Over at The American Conservative, I’m discussing a bioethicist who’s done a literature review to find anti-love drugs. He’s not discussing science fiction, but drugs that currently exist which could have the side effects of suppressing lust, attraction, and/or attachment if prescribed off label (anti-depressants are high on the list). His ethics questions are mostly focused on the level of the individual, but I’ve got concerns about how they’d shift societal expectations about responsibility and relationships.
In these circumstances, and others like them, Earp concludes that “the individual, voluntary use of anti-love biotechnology … could be justified or even morally required.” Earp circumscribes this moral imperative to mean that it would be morally wrong to interfere with a person choosing treatment, not that it would be immoral to refuse it, but it is worth noting that most of the examples that Earp cites are ones where the lover would not want to take the drugs, at least initially.
An individual’s choice will be shaped by the soft coercion of friends, family, and society who decide it’s finally time to intervene. Just as voluntary euthanasia has drawn criticism for the potential for weak groups (women, the elderly, the disabled) to feel pressured to die “altruistically” so as not to become a burden, anti-love drugs might create a new social responsibility for the romantically bereft to take their medicine and move on.
In an essay for Modern Love, divorcée Candida Pugh describes a kind of “closure” that presages Earp’s new pharmacological regime…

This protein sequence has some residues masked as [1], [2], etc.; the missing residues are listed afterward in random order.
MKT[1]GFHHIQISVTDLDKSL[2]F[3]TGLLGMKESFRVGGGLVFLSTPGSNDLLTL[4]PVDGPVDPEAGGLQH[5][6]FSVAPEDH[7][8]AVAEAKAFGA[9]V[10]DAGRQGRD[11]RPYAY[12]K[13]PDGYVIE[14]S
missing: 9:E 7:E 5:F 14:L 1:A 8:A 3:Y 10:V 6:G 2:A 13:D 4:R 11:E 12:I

It came to me as a revelation, one of those truisms that strike with lightning clarity when you’re hiding in the dark. While she ranted, I realized that her husband, and mine, had the right to leave us. Everyone has that right, however much it may hurt the one left.In Pugh’s framework, the only obligation that marriage confers is a duty not to let your grief interfere with your partner’s choice to leave. The burden is on her to salve her wounds, not on her spouse to refrain from inflicting them.
I can praise one part of Earp’s ethics wholeheartedly: his research papers aren’t behind a paywall, you can read the full text here. (It turns out that his main concern is that people might feel pressured to use anti-love drugs to suppress feelings that society incorrectly frowns upon, like inter-caste romances and queer relationships). Overall, though, the paper could be part of a viral marketing campaign for the upcoming film adaptation of Lois Lowry’s The Giver.
The Modern Love column which I cite also put me in mind of this C.S. Lewis lecture on sexual morality.
“Do you take this person until preferences do you part” is state of dating, not marriage, unless marriage is merely a legal way of managing hospital visits and tax filings.